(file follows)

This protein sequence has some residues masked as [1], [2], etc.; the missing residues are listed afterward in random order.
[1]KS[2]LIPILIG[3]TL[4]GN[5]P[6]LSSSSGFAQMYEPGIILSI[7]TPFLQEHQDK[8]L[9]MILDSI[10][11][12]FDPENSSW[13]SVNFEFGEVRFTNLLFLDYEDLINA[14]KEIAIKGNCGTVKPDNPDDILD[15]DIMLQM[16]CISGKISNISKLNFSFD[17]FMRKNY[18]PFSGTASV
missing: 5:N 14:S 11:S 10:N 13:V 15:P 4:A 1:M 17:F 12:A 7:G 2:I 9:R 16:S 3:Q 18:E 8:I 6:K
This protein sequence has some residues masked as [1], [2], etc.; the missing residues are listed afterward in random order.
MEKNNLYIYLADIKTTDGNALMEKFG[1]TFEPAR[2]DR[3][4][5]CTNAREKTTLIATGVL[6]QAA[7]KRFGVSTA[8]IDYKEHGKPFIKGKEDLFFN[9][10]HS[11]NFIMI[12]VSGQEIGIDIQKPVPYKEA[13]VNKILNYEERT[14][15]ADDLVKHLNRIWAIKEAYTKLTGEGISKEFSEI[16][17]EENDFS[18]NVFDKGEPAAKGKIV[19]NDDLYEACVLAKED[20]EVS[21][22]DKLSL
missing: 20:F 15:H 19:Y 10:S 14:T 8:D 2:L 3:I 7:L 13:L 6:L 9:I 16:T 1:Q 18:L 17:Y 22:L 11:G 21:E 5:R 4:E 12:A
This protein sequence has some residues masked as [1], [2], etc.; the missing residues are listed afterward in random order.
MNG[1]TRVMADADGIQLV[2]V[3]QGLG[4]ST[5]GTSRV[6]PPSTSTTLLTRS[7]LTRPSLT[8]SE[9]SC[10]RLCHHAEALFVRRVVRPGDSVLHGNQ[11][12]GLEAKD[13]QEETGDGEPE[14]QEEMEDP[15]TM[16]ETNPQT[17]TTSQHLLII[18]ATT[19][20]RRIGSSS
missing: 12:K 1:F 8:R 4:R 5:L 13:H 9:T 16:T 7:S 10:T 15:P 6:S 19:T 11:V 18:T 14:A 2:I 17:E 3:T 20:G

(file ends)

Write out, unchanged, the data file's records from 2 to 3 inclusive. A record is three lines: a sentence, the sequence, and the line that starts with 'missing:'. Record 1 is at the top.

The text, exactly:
This protein sequence has some residues masked as [1], [2], etc.; the missing residues are listed afterward in random order.
MEKNNLYIYLADIKTTDGNALMEKFG[1]TFEPAR[2]DR[3][4][5]CTNAREKTTLIATGVL[6]QAA[7]KRFGVSTA[8]IDYKEHGKPFIKGKEDLFFN[9][10]HS[11]NFIMI[12]VSGQEIGIDIQKPVPYKEA[13]VNKILNYEERT[14][15]ADDLVKHLNRIWAIKEAYTKLTGEGISKEFSEI[16][17]EENDFS[18]NVFDKGEPAAKGKIV[19]NDDLYEACVLAKED[20]EVS[21][22]DKLSL
missing: 20:F 15:H 19:Y 10:S 14:T 8:D 2:L 3:I 7:L 13:L 6:L 9:I 16:T 1:Q 18:L 17:Y 22:L 11:G 21:E 5:R 4:E 12:A
This protein sequence has some residues masked as [1], [2], etc.; the missing residues are listed afterward in random order.
MNG[1]TRVMADADGIQLV[2]V[3]QGLG[4]ST[5]GTSRV[6]PPSTSTTLLTRS[7]LTRPSLT[8]SE[9]SC[10]RLCHHAEALFVRRVVRPGDSVLHGNQ[11][12]GLEAKD[13]QEETGDGEPE[14]QEEMEDP[15]TM[16]ETNPQT[17]TTSQHLLII[18]ATT[19][20]RRIGSSS
missing: 12:K 1:F 8:R 4:R 5:L 13:H 9:T 16:T 7:S 10:T 15:P 6:S 19:T 11:V 18:T 14:A 2:I 17:E 3:T 20:G